However targeted an ad is, it's by definition not what I'm looking for because it's an ad.

Under my ad-blocker, all are equal.

Umm... (4, Insightful)

Lazy Jones (8403) | more than 4 years ago | (#30473580)

So how will users who have installed ad blocking software at some point realize that the ads they are no longer seeing aren't really that annoying anymore? I suppose what they actually meant to say was "buy text ads, ad blocking software will ... perhaps ... not block them" (sure it does).

Re:Umm... (3, Insightful)

chrysrobyn (106763) | more than 4 years ago | (#30473974)

So how will users who have installed ad blocking software at some point realize that the ads they are no longer seeing aren't really that annoying anymore?

I'm going to go out on a limb and say they're talking about me. In 2004, I installed a bunch of ad blockers, and I saw next to no ads. That lasted for a few years until I got a new computer. With the new computer, the ads were far less intrusive, and generally not worth going through all the ad blocking hassle (which isn't much, so obviously a threshold was crossed). The stupid monkey was gone, all the blue/red flashing background was missing, etc. I'll still keep FlashBlock on until the day the machines rise up against their masters, though. A line was irrevocably crossed when an ad started making noise and wouldn't shut up. Flash is great for games, but for so much of what's done, a simple JPG would suffice at a fraction of the development and delivery cost.

I can guarantee you (1, Insightful)

holychicken (1307483) | more than 4 years ago | (#30473590)

that I will never find online advertising to be a good thing.

Re:I can guarantee you (0)

Anonymous Coward | more than 4 years ago | (#30473664)

You will if the alternative is to either pay or have no content.

Someone somewhere has to pay for the content, even if it is a tiny microscopic amount.

If everyone blocked ads, there would be less (legal) free content.

Re:I can guarantee you (2, Insightful)

dada21 (163177) | more than 4 years ago | (#30474046)

If the content is fantastic, there will be large scale contributors.

http://mises.org/ [mises.org] has no advertising that I've noticed. They have some million-dollar contributors.

I have a newsletter site that is free, with no ads, and I have some contributors that offer me a few hundred a year. I don't even openly ask for it (there's a link to contributing that just says "Contribute."). If the content is good, the money will still come in.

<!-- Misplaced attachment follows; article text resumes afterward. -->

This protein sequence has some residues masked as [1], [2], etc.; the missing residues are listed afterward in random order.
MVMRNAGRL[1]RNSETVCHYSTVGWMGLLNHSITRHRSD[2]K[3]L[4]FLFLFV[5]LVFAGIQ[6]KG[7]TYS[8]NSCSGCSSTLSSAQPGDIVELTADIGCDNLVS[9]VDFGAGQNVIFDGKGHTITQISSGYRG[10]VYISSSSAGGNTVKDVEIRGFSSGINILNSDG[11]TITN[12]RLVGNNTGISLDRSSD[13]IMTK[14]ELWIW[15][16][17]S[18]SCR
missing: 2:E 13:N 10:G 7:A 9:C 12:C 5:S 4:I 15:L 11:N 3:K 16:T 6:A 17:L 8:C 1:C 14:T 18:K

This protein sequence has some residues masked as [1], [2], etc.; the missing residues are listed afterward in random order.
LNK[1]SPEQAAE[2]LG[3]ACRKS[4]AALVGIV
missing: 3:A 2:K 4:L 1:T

Re:I can guarantee you (1)

Nadaka (224565) | more than 4 years ago | (#30473764)

I run with no script active, That catches most of the annoying ads. I usually ignore the rest unless its something very specific I like, for instance RPG ads served at enWorld. Ads on the internet don't really bother me.

Google Mind Trick (5, Funny)

JWSmythe (446288) | more than 4 years ago | (#30473596)

[glazing over]

yes, ads are a good thing.

I like ads.

They make me happy.

I want to click.

[snapping out of it]

What? Damned Jedi^H^H^H^HGoogle Mind Trick®

Re:Google Mind Trick (0)

Anonymous Coward | more than 4 years ago | (#30473798)

I want to click.

maybe little click?

You know i got this browser with adblock+ soo....

no click, no click, no click.

Google can survive them (4, Interesting)

cowboy76Spain (815442) | more than 4 years ago | (#30473610)

I think the point here is that ad blockers will have more impact in the less sofisticated ads (popups and the like). Probably Google thinks that it has the muscle to get its ads in a way that won't suffer as much. Either as they are less intrusive so less people is likely to try hard to get rid of them, or because they have technological ways of distributing the ad that make much harder to dismiss it without breaking the page that the users wanted to see. Or both of these reasons.

Kick the Pig to Win an iPOD * FLASH * FLASH * (2, Interesting)

hexed_2050 (841538) | more than 4 years ago | (#30473612)